Safari Wagon For The Prince of Wales?

In August 2012, Wayne M. Kennerley, a U.K. researcher interested in the history of classic cars in Africa, sent me an email with an image which casts severe doubt on a surmise which has existed ever since these web pages were first published in 2002, namely:

... it is thought that 'The Bus' was decommissioned sometime around 1927 and a new 'shooting brake' body built in place of the earlier armament and shipped to Kenya for use by the then Prince of Wales, later King Edward VIII, during his extensive safari in Kenya

   (Image from the Rolls-Royce Bulletin of March 1929)   

Wayne wrote:

"Regarding the the 'Prince of Wales Safari' story, I have found no evidence for this car having been used on the Prince's safari. Photos of the safari show a more modern Silver Ghost, which is believed to be the 1920 Silver Ghost later owned by Jack Ruben in Nairobi. The attached photo shows the P.O.W.'s safari car "
So this would appear to throw the previous surmise (which seemed very credible - given the "shooting brake" body) into a cocked hat.

Taking a look at the two pictures side-by-side:

Given that the image on the right is definitively known to be the vehicle used by the P.O.W. on his safari, further doubt is added to the provenance of the Pembroke House Rolls on the left. Leaving aside the obvious body differences to the rear of the firewall and the fact that we know one vehicle to be a 1920 model, the other a 1914 model, we can see by the front mudguards that we are dealing with two different vehicles.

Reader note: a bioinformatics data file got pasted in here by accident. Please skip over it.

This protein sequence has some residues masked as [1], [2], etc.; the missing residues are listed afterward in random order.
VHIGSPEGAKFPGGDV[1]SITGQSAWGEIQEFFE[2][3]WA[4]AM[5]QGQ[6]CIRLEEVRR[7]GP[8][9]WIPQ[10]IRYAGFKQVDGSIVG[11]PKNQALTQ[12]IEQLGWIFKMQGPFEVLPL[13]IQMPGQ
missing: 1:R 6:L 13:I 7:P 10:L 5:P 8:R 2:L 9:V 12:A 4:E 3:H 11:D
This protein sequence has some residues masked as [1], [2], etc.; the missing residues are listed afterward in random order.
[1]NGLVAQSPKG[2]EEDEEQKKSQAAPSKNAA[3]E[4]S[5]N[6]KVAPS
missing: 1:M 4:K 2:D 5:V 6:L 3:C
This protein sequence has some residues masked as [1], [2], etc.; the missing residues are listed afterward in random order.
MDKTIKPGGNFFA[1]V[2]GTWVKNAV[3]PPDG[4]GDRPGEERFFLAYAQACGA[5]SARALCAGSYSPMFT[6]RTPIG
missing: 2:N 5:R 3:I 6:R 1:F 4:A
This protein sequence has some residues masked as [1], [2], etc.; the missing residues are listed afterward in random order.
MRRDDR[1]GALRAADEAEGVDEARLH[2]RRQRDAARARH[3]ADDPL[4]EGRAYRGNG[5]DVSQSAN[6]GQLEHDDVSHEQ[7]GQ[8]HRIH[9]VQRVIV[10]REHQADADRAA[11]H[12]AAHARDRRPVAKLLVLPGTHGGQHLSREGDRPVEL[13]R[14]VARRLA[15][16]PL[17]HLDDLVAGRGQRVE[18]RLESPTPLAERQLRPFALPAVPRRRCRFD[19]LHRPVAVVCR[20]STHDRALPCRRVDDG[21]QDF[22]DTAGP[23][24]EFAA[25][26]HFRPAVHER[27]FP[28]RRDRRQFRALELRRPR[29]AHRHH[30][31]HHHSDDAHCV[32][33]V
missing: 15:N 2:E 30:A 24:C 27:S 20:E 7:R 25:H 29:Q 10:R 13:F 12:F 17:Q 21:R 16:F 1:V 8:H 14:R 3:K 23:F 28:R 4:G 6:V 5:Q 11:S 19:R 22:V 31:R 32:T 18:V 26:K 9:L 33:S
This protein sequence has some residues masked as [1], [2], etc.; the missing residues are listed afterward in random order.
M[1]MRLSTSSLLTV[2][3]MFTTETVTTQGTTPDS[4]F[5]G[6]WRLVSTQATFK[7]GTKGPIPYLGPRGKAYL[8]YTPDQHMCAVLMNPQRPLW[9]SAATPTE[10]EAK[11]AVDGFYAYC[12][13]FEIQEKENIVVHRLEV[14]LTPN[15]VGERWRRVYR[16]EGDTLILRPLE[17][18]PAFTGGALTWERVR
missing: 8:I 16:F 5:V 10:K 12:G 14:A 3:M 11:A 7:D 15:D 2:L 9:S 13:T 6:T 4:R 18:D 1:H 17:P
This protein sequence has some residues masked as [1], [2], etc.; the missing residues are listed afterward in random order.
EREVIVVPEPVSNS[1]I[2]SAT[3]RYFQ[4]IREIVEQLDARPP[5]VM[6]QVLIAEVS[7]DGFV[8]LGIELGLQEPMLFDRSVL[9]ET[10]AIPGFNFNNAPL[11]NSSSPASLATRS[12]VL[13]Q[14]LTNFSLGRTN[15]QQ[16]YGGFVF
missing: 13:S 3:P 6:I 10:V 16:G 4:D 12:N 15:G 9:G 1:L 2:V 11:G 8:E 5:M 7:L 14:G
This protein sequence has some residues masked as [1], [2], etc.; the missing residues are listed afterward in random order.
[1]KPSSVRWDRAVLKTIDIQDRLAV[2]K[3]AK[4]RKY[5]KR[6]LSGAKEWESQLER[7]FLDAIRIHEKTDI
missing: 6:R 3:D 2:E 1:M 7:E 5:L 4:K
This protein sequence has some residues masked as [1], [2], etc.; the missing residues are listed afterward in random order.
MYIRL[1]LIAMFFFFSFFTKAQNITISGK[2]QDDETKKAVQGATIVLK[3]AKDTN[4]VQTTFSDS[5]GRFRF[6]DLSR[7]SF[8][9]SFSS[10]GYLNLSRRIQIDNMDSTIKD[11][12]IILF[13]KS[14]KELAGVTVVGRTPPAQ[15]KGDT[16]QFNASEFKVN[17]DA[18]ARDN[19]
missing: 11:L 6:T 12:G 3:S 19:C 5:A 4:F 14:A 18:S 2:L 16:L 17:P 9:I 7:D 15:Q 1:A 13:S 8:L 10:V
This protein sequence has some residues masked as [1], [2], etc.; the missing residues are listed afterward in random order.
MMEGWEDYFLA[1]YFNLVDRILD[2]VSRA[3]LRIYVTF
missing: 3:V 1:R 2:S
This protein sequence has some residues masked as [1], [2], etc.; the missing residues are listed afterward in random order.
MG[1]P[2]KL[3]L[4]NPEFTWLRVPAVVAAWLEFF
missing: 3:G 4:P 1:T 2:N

The very front of the mudguards on the P.H. Rolls only dip down relatively slightly from the horizontal apex, compared to those on the P.O.W. Rolls where they would appear to "swoop" further down. Furthermore, there appear to be "running lights" mounted on top of the mudguards of the P.O.W. Rolls, whereas the P.H. Rolls has more old-fashioned "carriage lamps" mounted just in front of the windscreen.

Other apparent differences are insignificant:

  • the crank handle on the P.O.W. Rolls happens to be held to one side by a leather strap in this picture - to keep it clear of road obstructions as was common practice at that time,

  • there appears to be a "badge bar" on which is mounted a Royal Crown insignia indicating that this vehicle was conveying Royalty.

  • from what we can see of the front wheel of the P.O.W. Rolls, it appears be in the form of a conical disk - which came some years after the wooden-spoked wheels of the 1914 model. (The P.H. Rolls we know was fitted during its Pembroke House era with what appear to be American truck wheels from a much later era.)

So one aspect of the P.H. Rolls' history which was never actualy proven, but seemed to be a fairly sure thing, has now been pretty definitively disproved. Now we know even less than we thought we knew about this vehicle between 1920 (when the second owner was noted in factory records as Mrs Harry Lomax - daughter of the original owner - of Westwood, Park Road, Hale) and the time it was registered in Kenya around 1930.

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Jitze Couperus